Minimum Wage Pushes Equality Over Fairness

Self Checkout at Roxbury Safeway

We should work towards equal opportunity (fair outcomes) rather than using government to enforce equal outcomes. Minimum wage activists are pushing an agenda of equality over fairness. I don’t think wages are something state government should be in the business of regulating. It’s not because I don’t care about the minimum wage workers, that couldn’t be further from the truth. Rather, I feel we should be raising workers out of poverty through education and job training rather than by raising the minimum wage.

First for a little background. If you haven’t heard, there is a statewide initiative gathering signatures to raise the minimum wage from $9.47 to $13.50. This would boost Washington to the third highest statewide minimum wage, after only California and New York.

The first assertion I disagree with is that government should ensure workers are paid a fair wage. What is a fair wage? I believe this is determined by negotiations between an employer and their employee. The labor union exists because the employees have grouped together to collectively negotiate. I believe employees should have the option to join unions to help with their negotiations. However, raising the minimum wage isn’t negotiation. It is a demand that that under threat of force from the government everyone will be paid at least $13.50 per hour. One thing not being accounted for is that there is no requirement to have any employees! As technology progresses, the pool of low skill jobs will continue to erode.

Raising the minimum wage isn’t a huge problem when unemployment is low. There are plenty of opportunities for work and little competition, so wages naturally rise. If you haven’t read The Grapes of Wrath by John Steinbeck I’d recommend doing so. This classic piece of literature does a fairly decent job describing the problem. When you have such a large group of people all competing for the same jobs, it becomes much easier for employers to mistreat their workers. You are immediately replaceable after all!

One of the biggest groups to suffer from a high minimum wage during a down economy is the unskilled applicants. If there are plenty of people applying for the job, and you need to get at least $13.50 per hour (plus various taxes and other employment costs) worth of value out of each employee, you’re only going to be able to employee workers with $13.50 per hour skills. This significantly reduces the availability of jobs for those without experience. During the previous recession Washington had the highest statewide minimum wage and was number six for youth unemployment. You can’t gain experience without a job, and if all the jobs require experience you’d be out of luck.

The city of Seattle passed a $15 per hour minimum wage, isn’t it fair that the workers across the state get a raise? Quick, do a cost of living comparison between Spokane and Seattle. Oh right, you’d need to be making $15.99 per hour in Seattle to have the equivalent pay as our current $9.47 minimum wage in Spokane. Setting a high statewide minimum wage doesn’t take cost of living into account. Will Seattle be forced to up their wage to $22.00 if this passes? When does it end?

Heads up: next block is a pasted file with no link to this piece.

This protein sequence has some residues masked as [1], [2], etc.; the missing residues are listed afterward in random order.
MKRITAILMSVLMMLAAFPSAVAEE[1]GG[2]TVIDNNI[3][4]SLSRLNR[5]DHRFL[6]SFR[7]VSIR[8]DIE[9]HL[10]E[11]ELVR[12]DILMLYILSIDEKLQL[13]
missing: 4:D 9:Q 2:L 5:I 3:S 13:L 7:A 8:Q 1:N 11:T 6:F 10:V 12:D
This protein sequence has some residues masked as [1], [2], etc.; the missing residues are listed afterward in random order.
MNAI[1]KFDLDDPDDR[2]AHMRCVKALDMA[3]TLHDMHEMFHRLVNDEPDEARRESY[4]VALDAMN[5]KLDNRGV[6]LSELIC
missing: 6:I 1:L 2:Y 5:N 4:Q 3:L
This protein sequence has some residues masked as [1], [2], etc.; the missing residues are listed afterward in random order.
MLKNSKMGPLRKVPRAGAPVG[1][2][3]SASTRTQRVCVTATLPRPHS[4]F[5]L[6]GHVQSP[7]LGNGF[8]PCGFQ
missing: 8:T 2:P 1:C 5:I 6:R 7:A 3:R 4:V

Using a minimum wage to set equal wages doesn’t work. Not all workers are equal in skill or ability. There is no chance to advance if the minimum is so high that you can’t get into the labor market.

“Well ok, we don’t want our workers to be living in poverty! Shouldn’t we pay them enough so they can live?” Last time I checked, minimum wage was actually enough to rent an apartment, pay utilities, and buy food. Sure, it can’t support a family, but hopefully you won’t be in one of these entry level jobs forever. But that isn’t what we are debating here. If that is really the goal (and I think it is a noble goal to work towards, but I don’t believe it is the role of the government) we should instead be considering a Basic Income.

What do we do instead of a minimum wage? If elected, here are some things I’d be doing to help:

1. Fair education funding. Washington State is unconstitutionally under-funding the poor schools in our state. We must ensure everyone has access to quality education opportunities so they have the skills to compete.
2. Keep the economy growing. As long as demand for labor is high, employees will have the upper hand when it comes to negotiating wages.
3. Implement a youth wage. Washington should mirror federal law by only requiring workers under 20 to be paid 60% of minimum wage for their first 90 days on the job. I would also propose adding a second bracket at 80% of minimum wage for workers under 26. This will enable young, low skill workers to land their first job and prove their value to employers.

I am not against working to raise our poorest citizens out of poverty. I also believe that there are workers being paid minimum wage who deserve more. But I don’t agree that raising the minimum wage statewide will achieve the desired goals. I think the group backing this initiative needs to spend some more time thinking about the unintended consequences and work to identify a solution which addresses the root cause of the problem without such disastrous side effects to inexperienced workers.